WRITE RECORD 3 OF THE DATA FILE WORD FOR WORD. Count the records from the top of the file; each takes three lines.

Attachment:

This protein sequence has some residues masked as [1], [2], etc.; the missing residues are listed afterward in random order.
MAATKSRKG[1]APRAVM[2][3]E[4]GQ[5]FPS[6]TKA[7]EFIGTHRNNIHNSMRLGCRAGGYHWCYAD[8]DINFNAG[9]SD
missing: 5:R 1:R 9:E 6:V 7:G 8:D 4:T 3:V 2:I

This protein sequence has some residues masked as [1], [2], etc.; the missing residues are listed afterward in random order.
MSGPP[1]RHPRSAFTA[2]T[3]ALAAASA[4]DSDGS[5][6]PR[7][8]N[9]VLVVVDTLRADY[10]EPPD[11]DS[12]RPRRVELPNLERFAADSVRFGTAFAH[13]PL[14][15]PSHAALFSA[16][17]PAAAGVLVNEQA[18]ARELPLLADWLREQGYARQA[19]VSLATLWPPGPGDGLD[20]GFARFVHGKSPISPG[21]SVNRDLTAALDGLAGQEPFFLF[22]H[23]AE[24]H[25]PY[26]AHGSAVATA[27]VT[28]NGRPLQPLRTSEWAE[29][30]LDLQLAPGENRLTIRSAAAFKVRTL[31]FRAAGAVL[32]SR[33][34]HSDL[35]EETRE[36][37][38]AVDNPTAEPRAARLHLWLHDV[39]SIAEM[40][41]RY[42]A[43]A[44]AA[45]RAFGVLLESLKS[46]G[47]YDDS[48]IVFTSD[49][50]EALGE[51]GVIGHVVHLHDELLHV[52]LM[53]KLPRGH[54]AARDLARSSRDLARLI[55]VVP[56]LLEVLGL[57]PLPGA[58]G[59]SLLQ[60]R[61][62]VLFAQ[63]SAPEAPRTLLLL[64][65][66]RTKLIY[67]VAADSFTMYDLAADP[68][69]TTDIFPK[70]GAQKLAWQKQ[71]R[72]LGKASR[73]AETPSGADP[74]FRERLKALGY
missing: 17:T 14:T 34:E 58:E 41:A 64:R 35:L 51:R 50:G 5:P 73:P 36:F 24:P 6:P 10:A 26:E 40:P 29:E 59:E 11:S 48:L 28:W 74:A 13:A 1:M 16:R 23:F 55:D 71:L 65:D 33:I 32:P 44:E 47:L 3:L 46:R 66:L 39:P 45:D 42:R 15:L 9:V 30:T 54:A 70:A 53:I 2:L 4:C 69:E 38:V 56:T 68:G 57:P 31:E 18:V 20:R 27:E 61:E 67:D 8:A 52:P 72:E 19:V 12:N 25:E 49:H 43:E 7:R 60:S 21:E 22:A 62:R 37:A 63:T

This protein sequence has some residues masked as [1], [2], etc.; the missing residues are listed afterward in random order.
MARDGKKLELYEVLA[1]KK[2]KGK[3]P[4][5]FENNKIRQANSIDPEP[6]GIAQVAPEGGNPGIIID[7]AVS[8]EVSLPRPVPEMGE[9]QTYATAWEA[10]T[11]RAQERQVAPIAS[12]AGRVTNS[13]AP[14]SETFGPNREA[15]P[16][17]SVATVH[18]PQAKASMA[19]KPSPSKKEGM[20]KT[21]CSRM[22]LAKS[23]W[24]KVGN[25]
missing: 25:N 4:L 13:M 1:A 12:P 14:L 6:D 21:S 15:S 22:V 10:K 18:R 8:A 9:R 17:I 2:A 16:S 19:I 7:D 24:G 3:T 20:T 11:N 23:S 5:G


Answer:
This protein sequence has some residues masked as [1], [2], etc.; the missing residues are listed afterward in random order.
MARDGKKLELYEVLA[1]KK[2]KGK[3]P[4][5]FENNKIRQANSIDPEP[6]GIAQVAPEGGNPGIIID[7]AVS[8]EVSLPRPVPEMGE[9]QTYATAWEA[10]T[11]RAQERQVAPIAS[12]AGRVTNS[13]AP[14]SETFGPNREA[15]P[16][17]SVATVH[18]PQAKASMA[19]KPSPSKKEGM[20]KT[21]CSRM[22]LAKS[23]W[24]KVGN[25]
missing: 25:N 4:L 13:M 1:A 12:P 14:L 6:D 21:S 15:S 22:V 10:K 18:R 8:A 9:R 17:I 2:A 16:S 19:I 7:D 24:G 3:T 20:T 11:N 23:S 5:G